Victorian Melodrama in the Twenty-First Century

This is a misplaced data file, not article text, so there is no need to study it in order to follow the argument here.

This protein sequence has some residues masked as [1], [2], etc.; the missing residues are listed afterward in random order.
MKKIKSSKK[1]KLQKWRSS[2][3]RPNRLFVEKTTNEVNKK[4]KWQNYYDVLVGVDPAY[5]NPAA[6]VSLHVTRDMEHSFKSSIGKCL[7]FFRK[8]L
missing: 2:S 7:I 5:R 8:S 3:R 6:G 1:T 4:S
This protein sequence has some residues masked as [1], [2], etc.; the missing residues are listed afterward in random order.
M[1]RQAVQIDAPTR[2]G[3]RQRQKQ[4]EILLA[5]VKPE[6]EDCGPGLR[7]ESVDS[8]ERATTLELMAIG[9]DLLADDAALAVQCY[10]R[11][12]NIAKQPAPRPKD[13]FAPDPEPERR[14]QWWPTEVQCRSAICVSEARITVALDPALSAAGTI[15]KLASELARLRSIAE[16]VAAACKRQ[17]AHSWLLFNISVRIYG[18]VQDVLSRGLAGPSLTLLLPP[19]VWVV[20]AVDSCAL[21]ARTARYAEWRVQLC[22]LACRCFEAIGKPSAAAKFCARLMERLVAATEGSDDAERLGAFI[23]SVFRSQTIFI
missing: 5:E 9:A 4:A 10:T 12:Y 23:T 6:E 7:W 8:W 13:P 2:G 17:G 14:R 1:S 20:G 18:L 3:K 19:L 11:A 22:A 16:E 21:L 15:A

This book examines melodramatic impulses in Charlotte Brontë's Jane Eyre and Stephenie Meyer's Twilight Saga , as well as the series' film adaptations and fan-authored texts. Attention to conventions such as crying, victimization, and happy endings in the context of the Twilight - Jane Eyre relationship reveals melodrama as an empowering mode of communication for girls. Although melodrama has saturated popular culture since the nineteenth century, its expression in texts for, about, and by girls has been remarkably under theorized. By defining melodrama, however, through its Victorian lineages, Katie Kapurch recognizes melodrama's aesthetic form and rhetorical function in contemporary girl culture while also demonstrating its legacy since the nineteenth century. Informed by feminist theories of literature and film, Kapurch shows how melodrama is worthy of serious consideration since the mode critiques limiting social constructions of postfeminist girlhood and, at the same time, enhances intimacy between girls-both characters and readers. Katie Kapurch is Assistant Professor of English at Texas State University, USA. She is currently working on a coedited volume (with Kenneth Womack) entitled New Critical Perspectives on the Beatles: Things We Said Today .
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